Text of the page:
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Lanthanum hexaboride



  Lanthanum hexaboride (LaB6, also called lanthanum boride and (incorrectly) LaB) is an inorganic chemical, a boride of lanthanum. It is a refractory ceramic material that has a melting point of 2210 °C, is insoluble in water and hydrochloric acid. It has a low work function and one of the highest electron emissivities known, and is stable in vacuum. Its CAS number is [12008-21-8]. Stoichiometric samples are colored intense purple-violet, while boron-rich ones (above LaB6.07) are blue. Ion bombardment changes its color from purple to emerald green.[1]

Additional recommended knowledge

The principial use of lanthanum hexaboride is in hot cathodes, either as a single crystal or as a coating deposited by physical vapor deposition. Hexaborides, such as Lanthanum hexaboride (LaB6) and cerium hexaboride (CeB6), have low work functions, around 2.5 eV. They are also somewhat resistant to cathode poisoning. Cerium hexaboride cathodes have a lower evaporation rate at 1700 K than lanthanum hexaboride, but they becomes equal at temperatures above 1850 K. Cerium hexaboride cathodes have one and half the lifetime of lanthanum hexaboride, due to the former's higher resistance to carbon contamination. Hexaboride cathodes are about ten times "brighter" than tungsten cathodes, and have 10-15 times longer lifetime. They are used eg. in electron microscopes, microwave tubes, electron lithography, electron beam welding, X-Ray tubes, and free electron lasers.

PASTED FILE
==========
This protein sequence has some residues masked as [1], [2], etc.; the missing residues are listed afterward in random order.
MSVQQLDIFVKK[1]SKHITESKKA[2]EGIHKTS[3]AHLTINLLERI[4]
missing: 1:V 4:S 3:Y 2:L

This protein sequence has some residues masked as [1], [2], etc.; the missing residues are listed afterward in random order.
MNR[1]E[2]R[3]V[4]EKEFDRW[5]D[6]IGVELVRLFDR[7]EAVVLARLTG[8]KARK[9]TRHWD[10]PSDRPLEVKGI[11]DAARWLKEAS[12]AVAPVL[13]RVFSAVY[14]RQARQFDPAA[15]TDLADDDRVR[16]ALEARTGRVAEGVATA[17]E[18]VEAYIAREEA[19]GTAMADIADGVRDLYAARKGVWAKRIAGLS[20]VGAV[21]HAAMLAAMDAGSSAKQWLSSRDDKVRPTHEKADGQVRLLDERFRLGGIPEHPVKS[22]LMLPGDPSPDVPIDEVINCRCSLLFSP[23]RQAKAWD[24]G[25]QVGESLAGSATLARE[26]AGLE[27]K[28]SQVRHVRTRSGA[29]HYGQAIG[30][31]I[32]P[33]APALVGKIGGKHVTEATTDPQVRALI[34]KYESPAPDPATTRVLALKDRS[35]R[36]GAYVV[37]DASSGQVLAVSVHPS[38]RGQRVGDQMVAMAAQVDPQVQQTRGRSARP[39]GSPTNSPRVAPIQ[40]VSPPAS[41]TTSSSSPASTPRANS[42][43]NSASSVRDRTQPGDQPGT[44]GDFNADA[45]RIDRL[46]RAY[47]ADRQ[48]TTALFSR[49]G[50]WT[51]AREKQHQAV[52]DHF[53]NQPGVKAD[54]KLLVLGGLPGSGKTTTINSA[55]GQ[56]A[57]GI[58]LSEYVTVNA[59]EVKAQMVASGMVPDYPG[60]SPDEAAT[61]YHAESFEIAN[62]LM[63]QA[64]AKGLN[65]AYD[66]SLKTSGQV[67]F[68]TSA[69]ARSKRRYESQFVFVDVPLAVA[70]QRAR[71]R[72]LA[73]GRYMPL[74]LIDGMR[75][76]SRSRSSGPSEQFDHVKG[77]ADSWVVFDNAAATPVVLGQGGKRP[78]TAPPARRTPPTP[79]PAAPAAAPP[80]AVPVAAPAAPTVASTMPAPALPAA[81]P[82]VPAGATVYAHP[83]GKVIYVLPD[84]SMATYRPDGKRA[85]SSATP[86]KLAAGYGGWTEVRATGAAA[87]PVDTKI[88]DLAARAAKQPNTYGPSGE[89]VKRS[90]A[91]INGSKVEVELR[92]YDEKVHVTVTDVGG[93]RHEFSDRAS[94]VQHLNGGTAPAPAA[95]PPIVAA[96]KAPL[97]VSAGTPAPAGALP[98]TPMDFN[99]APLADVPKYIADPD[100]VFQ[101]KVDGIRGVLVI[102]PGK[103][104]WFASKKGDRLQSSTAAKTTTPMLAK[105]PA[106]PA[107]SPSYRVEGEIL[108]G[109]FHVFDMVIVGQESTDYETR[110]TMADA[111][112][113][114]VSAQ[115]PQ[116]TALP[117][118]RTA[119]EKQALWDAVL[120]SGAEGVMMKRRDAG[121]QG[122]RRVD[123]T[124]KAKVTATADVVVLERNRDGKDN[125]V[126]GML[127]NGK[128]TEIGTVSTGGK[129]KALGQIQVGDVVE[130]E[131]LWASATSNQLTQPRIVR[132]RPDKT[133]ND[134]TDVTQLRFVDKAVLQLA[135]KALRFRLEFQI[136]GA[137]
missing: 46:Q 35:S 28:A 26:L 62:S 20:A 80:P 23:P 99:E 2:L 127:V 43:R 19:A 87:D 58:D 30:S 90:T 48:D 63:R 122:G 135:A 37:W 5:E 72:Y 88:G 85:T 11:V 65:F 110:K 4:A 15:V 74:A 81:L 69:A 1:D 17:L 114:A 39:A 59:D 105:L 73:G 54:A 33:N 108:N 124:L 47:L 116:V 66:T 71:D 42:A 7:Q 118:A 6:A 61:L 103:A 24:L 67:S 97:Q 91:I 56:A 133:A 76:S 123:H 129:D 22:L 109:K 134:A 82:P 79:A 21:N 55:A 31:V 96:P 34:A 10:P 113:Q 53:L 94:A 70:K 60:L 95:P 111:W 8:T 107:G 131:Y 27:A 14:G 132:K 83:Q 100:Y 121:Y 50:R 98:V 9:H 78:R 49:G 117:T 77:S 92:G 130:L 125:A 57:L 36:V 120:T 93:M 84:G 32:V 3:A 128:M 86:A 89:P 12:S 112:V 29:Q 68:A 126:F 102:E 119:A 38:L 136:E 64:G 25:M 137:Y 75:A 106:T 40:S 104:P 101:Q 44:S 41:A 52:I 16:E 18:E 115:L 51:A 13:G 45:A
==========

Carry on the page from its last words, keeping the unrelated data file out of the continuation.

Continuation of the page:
Lanthanum hexaboride slowly evaporates from the heated cathodes and forms deposits on the Wehnelt cylinders and apertures. [2]

 
This article is licensed under the GNU Free Documentation License. It uses material from the Wikipedia article "Lanthanum_hexaboride". A list of authors is available in Wikipedia.
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